However, DNS is being veiled. So that rather than being a central figure, visible to all, it does its job behind the scenes where few but internet operators and repair techs see it.

In days past, you or I may have gone to a web browser and entered a URL that looked like, http://upstairs-thermostat.myhouse.tld/. But today I use an Internet of Things device and say "Alexa, set the upstairs thermostat to 68 degrees."

Same activity, same request, same devices, but the domain name has gone away and been replaced with a more convenient handle.

I use the word "handle" quite intentionally. One of the aspects of the post-DNS internet is that names are becoming contextual. These new names often exist within the context of a particular person (as in a personal contact list) or a particular walled garden (such as Twitter).

Contextual names let us escape the rules and disputes — and costs — that came from the "globally unique identifier" view of the domain name system. You and I can each use the name "upstairs thermostat"; the context prevents collisions; the context differentiates between your "upstairs thermostat" and mine.

These new names will often be used on software that internally uses domain names to tie things together. There is no doubt that Twitter, for example, has lots of internal domain names. But those domain names have become merely internal gears and wheels, they have become as invisible as the pistons in the motor of a gasoline powered automobile.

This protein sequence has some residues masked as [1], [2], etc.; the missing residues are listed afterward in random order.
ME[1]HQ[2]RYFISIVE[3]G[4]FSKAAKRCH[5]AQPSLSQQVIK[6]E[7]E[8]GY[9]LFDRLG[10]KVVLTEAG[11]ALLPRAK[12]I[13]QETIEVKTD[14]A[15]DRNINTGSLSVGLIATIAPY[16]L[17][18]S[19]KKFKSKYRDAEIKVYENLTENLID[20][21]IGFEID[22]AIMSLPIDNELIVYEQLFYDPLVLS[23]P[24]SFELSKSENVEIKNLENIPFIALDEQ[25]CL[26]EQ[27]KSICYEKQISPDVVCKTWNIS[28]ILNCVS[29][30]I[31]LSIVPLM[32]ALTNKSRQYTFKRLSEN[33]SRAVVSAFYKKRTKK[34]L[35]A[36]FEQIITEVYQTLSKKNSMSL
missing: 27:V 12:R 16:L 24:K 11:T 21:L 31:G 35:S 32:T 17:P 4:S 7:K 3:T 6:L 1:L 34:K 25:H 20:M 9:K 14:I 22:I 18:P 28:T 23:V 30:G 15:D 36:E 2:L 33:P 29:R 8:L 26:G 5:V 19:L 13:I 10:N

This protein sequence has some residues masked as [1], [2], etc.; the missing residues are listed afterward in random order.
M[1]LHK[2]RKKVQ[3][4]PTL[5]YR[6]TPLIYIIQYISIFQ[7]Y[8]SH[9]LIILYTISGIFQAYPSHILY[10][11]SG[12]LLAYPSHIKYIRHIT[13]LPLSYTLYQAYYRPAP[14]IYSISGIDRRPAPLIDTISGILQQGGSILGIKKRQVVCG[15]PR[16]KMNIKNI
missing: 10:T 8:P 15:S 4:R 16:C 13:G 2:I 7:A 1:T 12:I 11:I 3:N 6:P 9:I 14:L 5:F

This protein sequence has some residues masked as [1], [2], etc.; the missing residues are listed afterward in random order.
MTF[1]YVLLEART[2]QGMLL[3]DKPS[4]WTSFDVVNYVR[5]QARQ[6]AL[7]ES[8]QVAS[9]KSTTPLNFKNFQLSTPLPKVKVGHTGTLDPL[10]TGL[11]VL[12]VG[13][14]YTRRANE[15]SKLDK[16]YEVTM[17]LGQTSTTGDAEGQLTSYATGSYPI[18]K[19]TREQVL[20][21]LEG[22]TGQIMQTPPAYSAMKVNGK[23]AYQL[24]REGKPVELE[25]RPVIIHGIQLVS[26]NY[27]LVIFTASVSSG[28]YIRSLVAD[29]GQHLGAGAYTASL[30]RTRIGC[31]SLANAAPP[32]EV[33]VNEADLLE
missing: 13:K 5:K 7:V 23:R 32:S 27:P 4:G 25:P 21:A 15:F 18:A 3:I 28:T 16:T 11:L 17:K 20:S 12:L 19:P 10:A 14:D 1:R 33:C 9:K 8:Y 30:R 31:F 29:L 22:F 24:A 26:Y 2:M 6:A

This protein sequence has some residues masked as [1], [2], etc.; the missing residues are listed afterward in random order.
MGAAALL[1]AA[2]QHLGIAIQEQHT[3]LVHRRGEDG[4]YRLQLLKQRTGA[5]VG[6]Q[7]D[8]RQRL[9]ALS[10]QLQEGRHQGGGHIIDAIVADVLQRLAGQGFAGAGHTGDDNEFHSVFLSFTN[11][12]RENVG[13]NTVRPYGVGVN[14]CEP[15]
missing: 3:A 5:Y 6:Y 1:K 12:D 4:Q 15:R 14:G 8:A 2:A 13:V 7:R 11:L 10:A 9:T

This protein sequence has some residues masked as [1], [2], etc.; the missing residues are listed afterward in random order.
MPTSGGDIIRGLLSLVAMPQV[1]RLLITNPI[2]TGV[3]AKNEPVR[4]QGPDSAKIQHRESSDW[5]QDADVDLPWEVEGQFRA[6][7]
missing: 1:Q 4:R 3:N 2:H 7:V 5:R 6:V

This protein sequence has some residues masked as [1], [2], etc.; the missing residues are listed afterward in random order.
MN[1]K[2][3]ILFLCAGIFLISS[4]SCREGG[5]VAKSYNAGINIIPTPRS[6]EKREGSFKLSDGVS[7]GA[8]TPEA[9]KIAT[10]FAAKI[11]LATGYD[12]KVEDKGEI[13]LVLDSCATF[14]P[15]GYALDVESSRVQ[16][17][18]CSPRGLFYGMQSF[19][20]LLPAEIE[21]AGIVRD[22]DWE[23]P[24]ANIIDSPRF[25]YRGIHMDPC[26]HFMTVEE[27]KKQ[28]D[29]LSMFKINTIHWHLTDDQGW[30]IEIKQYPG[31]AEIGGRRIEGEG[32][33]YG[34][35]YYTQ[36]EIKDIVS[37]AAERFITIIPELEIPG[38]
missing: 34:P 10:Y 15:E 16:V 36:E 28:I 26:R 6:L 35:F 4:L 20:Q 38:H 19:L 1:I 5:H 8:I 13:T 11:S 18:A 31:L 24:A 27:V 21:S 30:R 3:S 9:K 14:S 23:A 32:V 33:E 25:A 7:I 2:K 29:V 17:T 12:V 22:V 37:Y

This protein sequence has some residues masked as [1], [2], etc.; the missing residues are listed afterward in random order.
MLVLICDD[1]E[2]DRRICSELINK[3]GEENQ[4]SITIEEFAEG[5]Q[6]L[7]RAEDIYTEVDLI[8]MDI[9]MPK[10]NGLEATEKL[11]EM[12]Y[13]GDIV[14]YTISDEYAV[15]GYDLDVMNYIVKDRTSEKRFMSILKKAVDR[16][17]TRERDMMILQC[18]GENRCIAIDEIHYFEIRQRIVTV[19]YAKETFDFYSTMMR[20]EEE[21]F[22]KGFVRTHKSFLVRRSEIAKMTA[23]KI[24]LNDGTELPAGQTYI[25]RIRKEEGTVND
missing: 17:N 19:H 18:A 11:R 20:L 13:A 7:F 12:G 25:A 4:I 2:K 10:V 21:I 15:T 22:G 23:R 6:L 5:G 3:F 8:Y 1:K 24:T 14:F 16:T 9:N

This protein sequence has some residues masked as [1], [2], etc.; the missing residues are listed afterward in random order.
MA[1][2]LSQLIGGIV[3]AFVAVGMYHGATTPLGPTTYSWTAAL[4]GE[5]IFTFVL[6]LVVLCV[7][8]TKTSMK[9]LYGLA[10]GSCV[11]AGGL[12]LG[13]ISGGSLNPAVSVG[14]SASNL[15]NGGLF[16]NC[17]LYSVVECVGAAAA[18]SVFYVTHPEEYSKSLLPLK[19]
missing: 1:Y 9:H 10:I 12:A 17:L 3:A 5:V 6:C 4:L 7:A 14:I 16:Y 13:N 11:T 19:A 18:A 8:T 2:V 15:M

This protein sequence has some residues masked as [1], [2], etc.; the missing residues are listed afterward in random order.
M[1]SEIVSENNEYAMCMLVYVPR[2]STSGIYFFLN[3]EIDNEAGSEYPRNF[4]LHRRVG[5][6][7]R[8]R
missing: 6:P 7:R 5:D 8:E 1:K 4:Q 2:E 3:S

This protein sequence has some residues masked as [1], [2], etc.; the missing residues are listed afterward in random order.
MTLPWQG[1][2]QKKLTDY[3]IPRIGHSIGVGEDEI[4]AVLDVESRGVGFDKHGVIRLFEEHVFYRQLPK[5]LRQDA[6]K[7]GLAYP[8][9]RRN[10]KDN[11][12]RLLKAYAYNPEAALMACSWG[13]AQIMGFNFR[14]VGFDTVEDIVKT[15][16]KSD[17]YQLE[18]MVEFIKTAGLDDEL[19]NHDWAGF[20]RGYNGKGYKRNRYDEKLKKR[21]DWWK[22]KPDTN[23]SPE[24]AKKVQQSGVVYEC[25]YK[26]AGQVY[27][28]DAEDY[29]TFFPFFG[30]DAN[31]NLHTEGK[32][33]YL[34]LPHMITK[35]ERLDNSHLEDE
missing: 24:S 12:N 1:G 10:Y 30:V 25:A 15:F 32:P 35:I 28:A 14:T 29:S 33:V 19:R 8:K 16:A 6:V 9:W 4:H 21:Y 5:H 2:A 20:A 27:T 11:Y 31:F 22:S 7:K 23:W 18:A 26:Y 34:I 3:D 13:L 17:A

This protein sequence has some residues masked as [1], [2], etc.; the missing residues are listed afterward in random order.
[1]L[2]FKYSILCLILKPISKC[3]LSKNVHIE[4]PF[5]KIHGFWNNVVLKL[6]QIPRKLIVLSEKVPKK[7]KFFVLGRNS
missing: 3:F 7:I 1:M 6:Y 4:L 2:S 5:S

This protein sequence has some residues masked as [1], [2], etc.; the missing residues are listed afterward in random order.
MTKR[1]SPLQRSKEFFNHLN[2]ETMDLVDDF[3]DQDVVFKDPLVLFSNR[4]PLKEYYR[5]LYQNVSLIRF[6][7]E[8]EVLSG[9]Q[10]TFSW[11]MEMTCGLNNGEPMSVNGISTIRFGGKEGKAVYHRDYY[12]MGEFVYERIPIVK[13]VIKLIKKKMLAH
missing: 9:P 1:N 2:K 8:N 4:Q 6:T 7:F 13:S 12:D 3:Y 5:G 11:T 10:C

The DNS system will remain as a means of using structured names — words connected by dots — to obtain various forms of records that can contain things as varied as IP addresses, geographic locations, e-mail exchange server lists, VoIP PBX locations, etc. But it will be software rather than humans that originates those structured names and uses the lookup results. That software may, and frequently will not, make those underlying structured DNS names, or the lookup results, visible to the human user.

The fading of domain names brings benefits.

Some troublesome things will begin to end.

Domain names will no longer be perceived as being particularly valuable ways to express semantically meaningful labels.